well u would use Oran-Nayer on an object that has a bump map and isnt transparent. to highlight its roughness. where u would use dialectric, fast or real Fresnel on glass water and other materials that have a transparency. though experimenting with these to achieve diff results always works. its really the end result, if ur happy with it then wich is the right one to use. the results u like or something diff.

Tobian
01-08-2010, 12:48 PM
As a note: none of the diffuse shading models works with radiosity, and that's not in the manual :D So it's pretty much pointless using them.

The only way to get the 'look' of a non-lambertian-rough diffuse shading model is to apply a microbump, much as you do for reflection, and it does make surfaces look attractive, at the cost of render time, to bake out the noise...

RebelHill
01-08-2010, 01:00 PM
As a note: none of the diffuse shading models works with radiosity

Umm... yes they do... have used them with such many times myself.

Tobian
01-08-2010, 01:13 PM
I mean specifically the parts of the model which are not lit by directional light, not that radiosity disables the shader. I've read that several times on this forum...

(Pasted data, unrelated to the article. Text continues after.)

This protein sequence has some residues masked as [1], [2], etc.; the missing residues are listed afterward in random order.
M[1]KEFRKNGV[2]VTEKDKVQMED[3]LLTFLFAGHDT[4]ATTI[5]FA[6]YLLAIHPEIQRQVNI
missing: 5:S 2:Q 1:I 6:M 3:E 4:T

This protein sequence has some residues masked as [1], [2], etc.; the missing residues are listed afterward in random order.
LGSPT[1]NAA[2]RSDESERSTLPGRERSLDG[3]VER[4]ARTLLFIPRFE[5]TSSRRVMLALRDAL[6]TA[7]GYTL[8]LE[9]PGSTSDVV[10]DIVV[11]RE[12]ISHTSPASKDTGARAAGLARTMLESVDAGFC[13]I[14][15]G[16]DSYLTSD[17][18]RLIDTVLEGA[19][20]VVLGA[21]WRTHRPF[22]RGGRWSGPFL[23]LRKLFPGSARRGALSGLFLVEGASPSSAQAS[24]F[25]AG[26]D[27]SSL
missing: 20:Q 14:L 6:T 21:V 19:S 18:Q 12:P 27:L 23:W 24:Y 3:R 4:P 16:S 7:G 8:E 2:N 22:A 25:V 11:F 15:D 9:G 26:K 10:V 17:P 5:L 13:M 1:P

I will investigate though :)

serge
01-08-2010, 01:55 PM
Ingo, have you seen this excellent post by Dave Jerrard? It might be helpful (he doesn't go into details about specific parameters though):

http://www.newtek.com/forums/showthread.php?p=425700


(BTW, Dave if you read this, are you still with us? Haven't seen you posting for quite a while. Are you following CORE development?)

Tobian
01-08-2010, 01:56 PM
Ok
Image 1 - the ball lit with a single large area light...
Image 2 - the ball lit with only the luminous plane (use bumps enabled)
Image 3 - the ball lit with only the luminous plane + with microbumps...